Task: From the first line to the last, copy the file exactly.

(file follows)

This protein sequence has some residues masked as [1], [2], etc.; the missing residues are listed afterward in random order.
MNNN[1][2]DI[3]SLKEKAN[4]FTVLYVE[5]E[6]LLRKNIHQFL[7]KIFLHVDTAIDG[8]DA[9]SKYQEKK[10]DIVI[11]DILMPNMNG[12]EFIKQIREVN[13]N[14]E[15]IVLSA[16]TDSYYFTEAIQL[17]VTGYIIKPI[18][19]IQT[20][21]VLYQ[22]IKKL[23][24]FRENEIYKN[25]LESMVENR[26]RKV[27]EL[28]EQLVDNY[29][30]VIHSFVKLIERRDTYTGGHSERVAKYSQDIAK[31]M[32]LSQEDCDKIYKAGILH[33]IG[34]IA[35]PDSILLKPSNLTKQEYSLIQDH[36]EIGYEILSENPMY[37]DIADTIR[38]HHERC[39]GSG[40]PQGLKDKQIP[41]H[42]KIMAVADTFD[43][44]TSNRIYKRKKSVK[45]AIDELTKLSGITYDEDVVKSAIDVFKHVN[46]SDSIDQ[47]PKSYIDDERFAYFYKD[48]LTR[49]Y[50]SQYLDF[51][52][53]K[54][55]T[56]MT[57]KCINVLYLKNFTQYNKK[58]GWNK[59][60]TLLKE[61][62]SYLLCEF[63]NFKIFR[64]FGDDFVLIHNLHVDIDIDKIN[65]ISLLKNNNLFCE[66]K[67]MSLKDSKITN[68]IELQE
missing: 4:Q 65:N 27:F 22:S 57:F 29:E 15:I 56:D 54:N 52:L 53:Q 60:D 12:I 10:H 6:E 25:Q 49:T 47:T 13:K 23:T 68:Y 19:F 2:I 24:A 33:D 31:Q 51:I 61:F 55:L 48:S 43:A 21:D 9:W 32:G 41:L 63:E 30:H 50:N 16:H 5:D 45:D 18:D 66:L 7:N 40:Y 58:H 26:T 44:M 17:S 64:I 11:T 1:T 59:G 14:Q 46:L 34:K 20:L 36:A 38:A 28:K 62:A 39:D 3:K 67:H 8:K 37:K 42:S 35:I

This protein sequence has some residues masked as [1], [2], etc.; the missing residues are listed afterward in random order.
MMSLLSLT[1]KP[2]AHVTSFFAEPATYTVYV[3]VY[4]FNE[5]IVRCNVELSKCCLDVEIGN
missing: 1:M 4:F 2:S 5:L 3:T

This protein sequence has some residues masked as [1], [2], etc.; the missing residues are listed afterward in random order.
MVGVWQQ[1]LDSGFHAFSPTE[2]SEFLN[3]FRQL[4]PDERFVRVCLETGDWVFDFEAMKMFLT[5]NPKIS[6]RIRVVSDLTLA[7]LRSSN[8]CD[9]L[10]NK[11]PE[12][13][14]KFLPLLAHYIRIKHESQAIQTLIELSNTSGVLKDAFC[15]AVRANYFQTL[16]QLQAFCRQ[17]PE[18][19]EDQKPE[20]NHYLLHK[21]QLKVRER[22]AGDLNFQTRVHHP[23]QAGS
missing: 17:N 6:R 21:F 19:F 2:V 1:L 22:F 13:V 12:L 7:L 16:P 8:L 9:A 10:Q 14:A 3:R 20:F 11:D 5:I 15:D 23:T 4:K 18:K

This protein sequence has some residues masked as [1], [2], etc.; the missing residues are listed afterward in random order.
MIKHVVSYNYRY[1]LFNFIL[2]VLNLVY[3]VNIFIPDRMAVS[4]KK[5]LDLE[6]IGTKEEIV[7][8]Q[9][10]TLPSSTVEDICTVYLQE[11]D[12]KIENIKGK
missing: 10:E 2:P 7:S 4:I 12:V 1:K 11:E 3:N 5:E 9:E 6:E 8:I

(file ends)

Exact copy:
This protein sequence has some residues masked as [1], [2], etc.; the missing residues are listed afterward in random order.
MNNN[1][2]DI[3]SLKEKAN[4]FTVLYVE[5]E[6]LLRKNIHQFL[7]KIFLHVDTAIDG[8]DA[9]SKYQEKK[10]DIVI[11]DILMPNMNG[12]EFIKQIREVN[13]N[14]E[15]IVLSA[16]TDSYYFTEAIQL[17]VTGYIIKPI[18][19]IQT[20][21]VLYQ[22]IKKL[23][24]FRENEIYKN[25]LESMVENR[26]RKV[27]EL[28]EQLVDNY[29][30]VIHSFVKLIERRDTYTGGHSERVAKYSQDIAK[31]M[32]LSQEDCDKIYKAGILH[33]IG[34]IA[35]PDSILLKPSNLTKQEYSLIQDH[36]EIGYEILSENPMY[37]DIADTIR[38]HHERC[39]GSG[40]PQGLKDKQIP[41]H[42]KIMAVADTFD[43][44]TSNRIYKRKKSVK[45]AIDELTKLSGITYDEDVVKSAIDVFKHVN[46]SDSIDQ[47]PKSYIDDERFAYFYKD[48]LTR[49]Y[50]SQYLDF[51][52][53]K[54][55]T[56]MT[57]KCINVLYLKNFTQYNKK[58]GWNK[59][60]TLLKE[61][62]SYLLCEF[63]NFKIFR[64]FGDDFVLIHNLHVDIDIDKIN[65]ISLLKNNNLFCE[66]K[67]MSLKDSKITN[68]IELQE
missing: 4:Q 65:N 27:F 22:S 57:F 29:E 15:I 56:D 54:N 52:L 53:Q 60:D 12:I 10:H 6:E 25:Q 49:T 47:T 13:K 23:T 68:Y 19:F 2:I 24:A 33:D 31:Q 51:I 61:F 55:L 48:S 43:A 21:D 9:W 32:G 41:L 63:E 30:H 50:N 16:H 5:D 45:D 18:D 66:L 7:N 40:Y 58:H 26:T 44:M 17:S 64:I 11:T 1:T 59:G 14:Q 46:L 34:K 20:L 36:A 38:A 28:K 62:A 39:D 3:K 67:H 8:K 37:K 42:S 35:I

This protein sequence has some residues masked as [1], [2], etc.; the missing residues are listed afterward in random order.
MMSLLSLT[1]KP[2]AHVTSFFAEPATYTVYV[3]VY[4]FNE[5]IVRCNVELSKCCLDVEIGN
missing: 1:M 4:F 2:S 5:L 3:T

This protein sequence has some residues masked as [1], [2], etc.; the missing residues are listed afterward in random order.
MVGVWQQ[1]LDSGFHAFSPTE[2]SEFLN[3]FRQL[4]PDERFVRVCLETGDWVFDFEAMKMFLT[5]NPKIS[6]RIRVVSDLTLA[7]LRSSN[8]CD[9]L[10]NK[11]PE[12][13][14]KFLPLLAHYIRIKHESQAIQTLIELSNTSGVLKDAFC[15]AVRANYFQTL[16]QLQAFCRQ[17]PE[18][19]EDQKPE[20]NHYLLHK[21]QLKVRER[22]AGDLNFQTRVHHP[23]QAGS
missing: 17:N 6:R 21:F 19:F 2:V 1:L 22:F 13:V 12:L 7:L 16:P 8:L 9:A 10:Q 14:A 3:R 20:F 11:D 5:I 15:D 23:T 4:K 18:K

This protein sequence has some residues masked as [1], [2], etc.; the missing residues are listed afterward in random order.
MIKHVVSYNYRY[1]LFNFIL[2]VLNLVY[3]VNIFIPDRMAVS[4]KK[5]LDLE[6]IGTKEEIV[7][8]Q[9][10]TLPSSTVEDICTVYLQE[11]D[12]KIENIKGK
missing: 10:E 2:P 7:S 4:I 12:V 1:K 11:E 3:N 5:E 9:E 6:E 8:I